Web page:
Hi everybody. Feels like it's been a while since I updated. Then again, it has been a while. As I said in my previous post, summer is traditionally a very quiet time of year for my website, so I don't tend to update much of it. I have been working on a few things behind the scenes (mainly the forthcoming "On this Day" section) and have been playing around with graphics to make them look shiny, but not used the new shiny graphics yet. I added a few new pages: page two of Missions to Mars in the Mars section, and a page about Early Astronomy in the Astronomy section (which I've noticed doesn't have any links to apart from the front page - I'll have to fix that next time I redesign the main navigational panel!). Now that schools are back and visitor numbers tend to increase again, you should see more activity on the site.
So, what's been happening in the world of space over the summer? Water has been confirmed to exist on Mars. The Phoenix lander analysed a sample of soil it had dug up and found out that one of the particles contained in it was water. Scientists at the time claimed that had "touched and tasted" water on Mars which is something of a bold claim seeing as they are sitting comfortably in their science labs on Earth, nowhere near the Martian water! And although they haven't found enough water to quench the thirst of any passing alien, the fact that water does still exist there confims for definite that the planet had a wet history, and greatly increases the chances of life having survived or still suviving there. Ooooh, exciting stuff!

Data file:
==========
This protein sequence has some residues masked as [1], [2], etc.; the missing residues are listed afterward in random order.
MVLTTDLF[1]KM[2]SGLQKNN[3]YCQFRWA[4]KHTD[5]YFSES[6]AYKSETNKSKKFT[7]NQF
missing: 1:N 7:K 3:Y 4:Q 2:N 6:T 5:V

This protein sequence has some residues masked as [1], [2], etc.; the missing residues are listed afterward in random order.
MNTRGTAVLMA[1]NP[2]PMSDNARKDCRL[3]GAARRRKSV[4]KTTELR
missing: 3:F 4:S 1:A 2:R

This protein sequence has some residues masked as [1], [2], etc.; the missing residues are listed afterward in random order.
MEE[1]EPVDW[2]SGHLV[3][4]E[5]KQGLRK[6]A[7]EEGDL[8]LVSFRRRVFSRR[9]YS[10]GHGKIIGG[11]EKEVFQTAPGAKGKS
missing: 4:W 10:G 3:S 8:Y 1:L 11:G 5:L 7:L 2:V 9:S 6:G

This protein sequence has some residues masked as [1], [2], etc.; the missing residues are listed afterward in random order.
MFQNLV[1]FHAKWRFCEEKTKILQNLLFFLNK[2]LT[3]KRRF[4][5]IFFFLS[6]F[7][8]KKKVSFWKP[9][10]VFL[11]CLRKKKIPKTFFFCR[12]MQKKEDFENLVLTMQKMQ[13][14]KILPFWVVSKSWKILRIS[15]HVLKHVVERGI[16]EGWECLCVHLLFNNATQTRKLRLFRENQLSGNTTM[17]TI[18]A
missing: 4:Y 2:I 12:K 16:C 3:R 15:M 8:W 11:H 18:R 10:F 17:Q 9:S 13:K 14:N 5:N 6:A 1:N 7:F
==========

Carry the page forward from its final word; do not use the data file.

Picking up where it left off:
Other events included a space shuttle going to the International Space Station to fix the toilet. That happened in the early part of summer. So, an astronaut onboard the space station called NASA and said, "You know that space shuttle you're sending up to us. Well, can you send up a plumber too?" You can imagine the bill afterwards - "That'll be $40 parts and labour, $1,000,000 call-out fee." Talking of the space shuttle, NASA has announced that it's successor, Orion, won't be ready to fly until at least 2014. The fleet of existing space shuttle are due to be retured in 2010, which leaves a four year gap for manned space travel. Astronauts can hop onboard the Russian Soyuz rockets which also make regular journeys to and from the International Space Station, but there may be a chance that the retirement date of the space shuttle will be put back.
Other news - objects like Pluto, which became known as Dwarf Planets a couple of years ago, may get reclassified as Plutoids. Ceres, an object in the asteroid belt, which also became classified as a Dwarf Planet at the same time as Pluto, may become an asteroid again, seeing as it doesn't really fit in with the Plutoid category. I'll wait until some official announcement before having to change my Pluto section again. Grrrrrr, grumble, grumble.
Hmmmm, that's all I can think of for now, but I'll update again soon now that I'm back from my summer break (I didn't actually go anywhere, I just didn't do anything with my website!) .
Bob the Alien